Surf City resident Nancy McCurtin is one of the 1.3 million people in the U.S. who are blind.
For years, she expressed herself through art, until one day, she woke up unable to see anything. Last April, McCurtin’s world turned to black.
“I felt like I was sinking into a deep, dark tar pit and I couldn’t get out,” McCurtin said with tears in her eyes.
After losing sight in her left eye years ago, a stroke claimed her right eye and the passionate painter said she descended into a spiral of darkness.
“It was despair,” she said. “I was so mad. I thought, how can our bodies play these games with us?
“I called my friend Cheryl (Hunter) and I said, ‘Come help me figure out something to do. I am going crazy.'”
Hunter, McCurtin’s friend and fellow painter wasn’t going to let her friend’s pallet dry up.
“I said, ‘I am gonna make it my mission for you to paint’ and so that’s what we did. That’s what we have been working on, ” Hunter said.
Hunter needed to tap into texture and touch and she used sand to create raised pictures McCurtin could feel on a canvas.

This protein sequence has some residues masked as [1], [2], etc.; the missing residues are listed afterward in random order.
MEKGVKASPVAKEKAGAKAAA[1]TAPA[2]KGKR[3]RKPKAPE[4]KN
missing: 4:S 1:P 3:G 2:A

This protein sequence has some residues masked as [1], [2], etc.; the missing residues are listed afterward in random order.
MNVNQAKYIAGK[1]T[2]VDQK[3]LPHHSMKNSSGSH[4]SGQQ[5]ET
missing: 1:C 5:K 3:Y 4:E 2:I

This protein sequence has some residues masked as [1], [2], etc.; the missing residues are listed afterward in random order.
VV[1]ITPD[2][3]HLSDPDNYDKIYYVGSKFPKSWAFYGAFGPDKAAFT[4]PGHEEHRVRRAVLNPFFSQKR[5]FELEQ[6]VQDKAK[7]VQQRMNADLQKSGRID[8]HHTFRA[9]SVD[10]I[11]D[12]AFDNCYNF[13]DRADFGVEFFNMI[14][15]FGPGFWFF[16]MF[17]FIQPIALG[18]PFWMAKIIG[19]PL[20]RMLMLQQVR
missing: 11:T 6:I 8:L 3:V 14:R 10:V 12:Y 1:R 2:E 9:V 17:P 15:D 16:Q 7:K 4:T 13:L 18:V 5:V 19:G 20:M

Much like braille, it worked, but there was still a missing piece of the puzzle to allow Nancy to express herself
Hunter scented the paints with essential oils, like lemon for yellow, lavender for purple and so on, allowing McCurtin to find her light at the end of a once dark tunnel.
“It relieves a lot of that depression and heaviness from your shoulders when you can do something uplifting and create your vision and let it out into the universe,” McCurtin said.
Beautiful paintings are now proof that this artist is not letting a devastating obstacle cripple her colorful world.
McCurtin and Hunter are now traveling around the Cape Fear Region helping other visually impaired people express themselves through painting. McCurtin is also writing a children’s book series that centers around a blind sea turtle as a way to tell her journey of going blind but overcoming obstacles.